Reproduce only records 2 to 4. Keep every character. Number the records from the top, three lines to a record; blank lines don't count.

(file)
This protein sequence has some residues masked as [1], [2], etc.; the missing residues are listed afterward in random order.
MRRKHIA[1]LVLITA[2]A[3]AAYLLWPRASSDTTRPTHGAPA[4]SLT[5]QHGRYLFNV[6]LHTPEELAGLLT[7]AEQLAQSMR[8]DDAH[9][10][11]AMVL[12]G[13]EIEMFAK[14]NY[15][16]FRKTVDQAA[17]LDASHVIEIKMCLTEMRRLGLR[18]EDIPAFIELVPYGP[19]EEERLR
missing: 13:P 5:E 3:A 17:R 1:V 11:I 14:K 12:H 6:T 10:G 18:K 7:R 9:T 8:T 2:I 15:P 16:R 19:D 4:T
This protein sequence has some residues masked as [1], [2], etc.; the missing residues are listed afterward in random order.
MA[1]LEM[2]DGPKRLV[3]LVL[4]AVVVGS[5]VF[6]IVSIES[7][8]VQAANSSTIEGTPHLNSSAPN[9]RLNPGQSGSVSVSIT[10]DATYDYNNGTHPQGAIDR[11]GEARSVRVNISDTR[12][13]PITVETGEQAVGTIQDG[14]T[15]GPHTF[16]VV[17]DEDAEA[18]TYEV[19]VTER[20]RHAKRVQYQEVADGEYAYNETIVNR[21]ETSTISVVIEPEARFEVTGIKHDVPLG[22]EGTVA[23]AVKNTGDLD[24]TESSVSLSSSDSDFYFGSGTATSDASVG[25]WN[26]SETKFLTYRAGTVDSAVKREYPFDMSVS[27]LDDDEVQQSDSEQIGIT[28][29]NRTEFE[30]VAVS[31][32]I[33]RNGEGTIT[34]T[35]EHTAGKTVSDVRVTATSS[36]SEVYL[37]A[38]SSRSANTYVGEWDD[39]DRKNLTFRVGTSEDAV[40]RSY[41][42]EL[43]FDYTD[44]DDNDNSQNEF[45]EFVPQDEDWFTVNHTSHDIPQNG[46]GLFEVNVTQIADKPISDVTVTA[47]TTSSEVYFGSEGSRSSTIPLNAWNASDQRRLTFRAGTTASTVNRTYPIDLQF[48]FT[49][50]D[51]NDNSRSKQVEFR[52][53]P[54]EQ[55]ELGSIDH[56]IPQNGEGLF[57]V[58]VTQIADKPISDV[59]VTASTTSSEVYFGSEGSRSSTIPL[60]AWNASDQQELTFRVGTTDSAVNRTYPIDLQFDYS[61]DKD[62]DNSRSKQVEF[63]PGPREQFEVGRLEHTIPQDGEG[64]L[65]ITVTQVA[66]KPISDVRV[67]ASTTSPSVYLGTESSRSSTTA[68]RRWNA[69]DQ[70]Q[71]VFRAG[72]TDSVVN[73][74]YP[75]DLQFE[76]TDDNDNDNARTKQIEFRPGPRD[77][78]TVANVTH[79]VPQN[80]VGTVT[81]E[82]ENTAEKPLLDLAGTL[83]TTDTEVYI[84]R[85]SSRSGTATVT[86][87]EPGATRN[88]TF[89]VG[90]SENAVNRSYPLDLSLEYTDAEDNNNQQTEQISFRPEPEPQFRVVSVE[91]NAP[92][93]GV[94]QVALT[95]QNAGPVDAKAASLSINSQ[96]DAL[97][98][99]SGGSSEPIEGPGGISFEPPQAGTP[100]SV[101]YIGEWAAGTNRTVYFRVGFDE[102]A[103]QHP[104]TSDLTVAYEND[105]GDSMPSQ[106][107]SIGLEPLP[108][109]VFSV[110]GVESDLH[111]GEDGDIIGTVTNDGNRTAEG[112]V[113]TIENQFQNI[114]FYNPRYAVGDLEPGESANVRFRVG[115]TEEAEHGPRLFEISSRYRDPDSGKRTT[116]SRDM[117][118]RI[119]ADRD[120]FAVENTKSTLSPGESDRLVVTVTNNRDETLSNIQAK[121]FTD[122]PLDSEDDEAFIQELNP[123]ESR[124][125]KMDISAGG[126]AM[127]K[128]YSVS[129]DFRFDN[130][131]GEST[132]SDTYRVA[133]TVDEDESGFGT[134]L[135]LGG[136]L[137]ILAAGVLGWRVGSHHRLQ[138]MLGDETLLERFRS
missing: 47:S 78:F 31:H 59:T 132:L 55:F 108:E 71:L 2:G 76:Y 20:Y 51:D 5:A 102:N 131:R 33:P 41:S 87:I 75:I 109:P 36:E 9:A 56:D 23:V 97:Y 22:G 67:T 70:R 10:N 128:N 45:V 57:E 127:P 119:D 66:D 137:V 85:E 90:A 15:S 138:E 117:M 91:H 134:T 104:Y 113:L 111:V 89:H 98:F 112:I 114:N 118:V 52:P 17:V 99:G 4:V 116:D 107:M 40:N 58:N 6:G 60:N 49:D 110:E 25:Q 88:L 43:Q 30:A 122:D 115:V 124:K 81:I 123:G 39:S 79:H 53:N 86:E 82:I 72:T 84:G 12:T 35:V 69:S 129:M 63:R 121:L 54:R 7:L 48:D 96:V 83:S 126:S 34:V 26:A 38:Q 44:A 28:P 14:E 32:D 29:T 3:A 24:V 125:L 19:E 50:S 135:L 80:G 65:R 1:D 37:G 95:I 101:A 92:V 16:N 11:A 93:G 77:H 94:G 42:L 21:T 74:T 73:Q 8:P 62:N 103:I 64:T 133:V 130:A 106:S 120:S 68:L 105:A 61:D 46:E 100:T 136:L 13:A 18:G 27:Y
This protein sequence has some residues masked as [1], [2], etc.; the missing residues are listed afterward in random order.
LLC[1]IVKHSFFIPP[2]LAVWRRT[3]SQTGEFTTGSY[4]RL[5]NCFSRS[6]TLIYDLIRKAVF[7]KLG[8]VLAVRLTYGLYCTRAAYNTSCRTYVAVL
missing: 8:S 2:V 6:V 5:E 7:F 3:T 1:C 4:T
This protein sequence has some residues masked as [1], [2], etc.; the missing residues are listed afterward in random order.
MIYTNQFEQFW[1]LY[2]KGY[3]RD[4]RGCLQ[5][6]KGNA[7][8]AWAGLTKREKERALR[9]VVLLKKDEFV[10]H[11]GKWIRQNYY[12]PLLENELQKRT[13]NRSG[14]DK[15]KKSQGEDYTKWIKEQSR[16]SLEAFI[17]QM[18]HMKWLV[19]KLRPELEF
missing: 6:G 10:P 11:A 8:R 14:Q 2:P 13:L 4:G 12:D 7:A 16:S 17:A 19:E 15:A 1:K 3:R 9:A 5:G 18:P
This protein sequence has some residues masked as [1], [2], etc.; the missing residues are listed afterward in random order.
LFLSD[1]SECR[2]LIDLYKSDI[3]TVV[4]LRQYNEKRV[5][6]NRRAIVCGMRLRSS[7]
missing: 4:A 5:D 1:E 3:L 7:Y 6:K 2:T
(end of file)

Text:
This protein sequence has some residues masked as [1], [2], etc.; the missing residues are listed afterward in random order.
MA[1]LEM[2]DGPKRLV[3]LVL[4]AVVVGS[5]VF[6]IVSIES[7][8]VQAANSSTIEGTPHLNSSAPN[9]RLNPGQSGSVSVSIT[10]DATYDYNNGTHPQGAIDR[11]GEARSVRVNISDTR[12][13]PITVETGEQAVGTIQDG[14]T[15]GPHTF[16]VV[17]DEDAEA[18]TYEV[19]VTER[20]RHAKRVQYQEVADGEYAYNETIVNR[21]ETSTISVVIEPEARFEVTGIKHDVPLG[22]EGTVA[23]AVKNTGDLD[24]TESSVSLSSSDSDFYFGSGTATSDASVG[25]WN[26]SETKFLTYRAGTVDSAVKREYPFDMSVS[27]LDDDEVQQSDSEQIGIT[28][29]NRTEFE[30]VAVS[31][32]I[33]RNGEGTIT[34]T[35]EHTAGKTVSDVRVTATSS[36]SEVYL[37]A[38]SSRSANTYVGEWDD[39]DRKNLTFRVGTSEDAV[40]RSY[41][42]EL[43]FDYTD[44]DDNDNSQNEF[45]EFVPQDEDWFTVNHTSHDIPQNG[46]GLFEVNVTQIADKPISDVTVTA[47]TTSSEVYFGSEGSRSSTIPLNAWNASDQRRLTFRAGTTASTVNRTYPIDLQF[48]FT[49][50]D[51]NDNSRSKQVEFR[52][53]P[54]EQ[55]ELGSIDH[56]IPQNGEGLF[57]V[58]VTQIADKPISDV[59]VTASTTSSEVYFGSEGSRSSTIPL[60]AWNASDQQELTFRVGTTDSAVNRTYPIDLQFDYS[61]DKD[62]DNSRSKQVEF[63]PGPREQFEVGRLEHTIPQDGEG[64]L[65]ITVTQVA[66]KPISDVRV[67]ASTTSPSVYLGTESSRSSTTA[68]RRWNA[69]DQ[70]Q[71]VFRAG[72]TDSVVN[73][74]YP[75]DLQFE[76]TDDNDNDNARTKQIEFRPGPRD[77][78]TVANVTH[79]VPQN[80]VGTVT[81]E[82]ENTAEKPLLDLAGTL[83]TTDTEVYI[84]R[85]SSRSGTATVT[86][87]EPGATRN[88]TF[89]VG[90]SENAVNRSYPLDLSLEYTDAEDNNNQQTEQISFRPEPEPQFRVVSVE[91]NAP[92][93]GV[94]QVALT[95]QNAGPVDAKAASLSINSQ[96]DAL[97][98][99]SGGSSEPIEGPGGISFEPPQAGTP[100]SV[101]YIGEWAAGTNRTVYFRVGFDE[102]A[103]QHP[104]TSDLTVAYEND[105]GDSMPSQ[106][107]SIGLEPLP[108][109]VFSV[110]GVESDLH[111]GEDGDIIGTVTNDGNRTAEG[112]V[113]TIENQFQNI[114]FYNPRYAVGDLEPGESANVRFRVG[115]TEEAEHGPRLFEISSRYRDPDSGKRTT[116]SRDM[117][118]RI[119]ADRD[120]FAVENTKSTLSPGESDRLVVTVTNNRDETLSNIQAK[121]FTD[122]PLDSEDDEAFIQELNP[123]ESR[124][125]KMDISAGG[126]AM[127]K[128]YSVS[129]DFRFDN[130][131]GEST[132]SDTYRVA[133]TVDEDESGFGT[134]L[135]LGG[136]L[137]ILAAGVLGWRVGSHHRLQ[138]MLGDETLLERFRS
missing: 47:S 78:F 31:H 59:T 132:L 55:F 108:E 71:L 2:G 76:Y 20:Y 51:D 5:A 102:N 131:R 33:P 41:S 87:I 75:I 109:P 36:E 9:A 56:D 23:V 97:Y 22:G 67:T 70:R 10:N 128:N 45:V 57:E 127:P 119:D 66:D 137:V 85:E 90:A 15:S 138:E 117:M 91:H 134:T 104:Y 113:L 111:V 89:H 98:F 112:I 114:N 118:V 52:P 17:V 99:G 4:V 116:D 107:M 40:N 58:N 6:G 60:N 49:D 110:E 25:Q 88:L 43:Q 30:A 122:D 115:V 124:K 81:I 123:G 39:S 79:H 53:N 86:E 82:I 72:T 84:G 12:T 35:V 69:S 129:M 63:R 121:L 54:R 7:L 48:D 96:V 83:S 126:S 34:V 26:A 38:Q 44:A 28:P 14:E 32:D 29:T 3:A 24:V 125:L 19:E 50:S 135:L 80:G 65:R 1:D 37:G 95:I 101:A 92:V 16:N 11:A 93:G 77:H 94:G 42:L 21:T 74:T 73:Q 8:P 62:N 103:I 64:T 133:V 130:A 106:S 120:S 68:L 105:A 61:D 46:E 100:T 136:L 13:A 18:G 27:Y
This protein sequence has some residues masked as [1], [2], etc.; the missing residues are listed afterward in random order.
LLC[1]IVKHSFFIPP[2]LAVWRRT[3]SQTGEFTTGSY[4]RL[5]NCFSRS[6]TLIYDLIRKAVF[7]KLG[8]VLAVRLTYGLYCTRAAYNTSCRTYVAVL
missing: 8:S 2:V 6:V 5:E 7:F 3:T 1:C 4:T
This protein sequence has some residues masked as [1], [2], etc.; the missing residues are listed afterward in random order.
MIYTNQFEQFW[1]LY[2]KGY[3]RD[4]RGCLQ[5][6]KGNA[7][8]AWAGLTKREKERALR[9]VVLLKKDEFV[10]H[11]GKWIRQNYY[12]PLLENELQKRT[13]NRSG[14]DK[15]KKSQGEDYTKWIKEQSR[16]SLEAFI[17]QM[18]HMKWLV[19]KLRPELEF
missing: 6:G 10:P 11:A 8:R 14:Q 2:P 13:L 4:G 12:D 7:A 16:S 17:A 19:E 15:A 1:K 3:R 9:A 5:G 18:P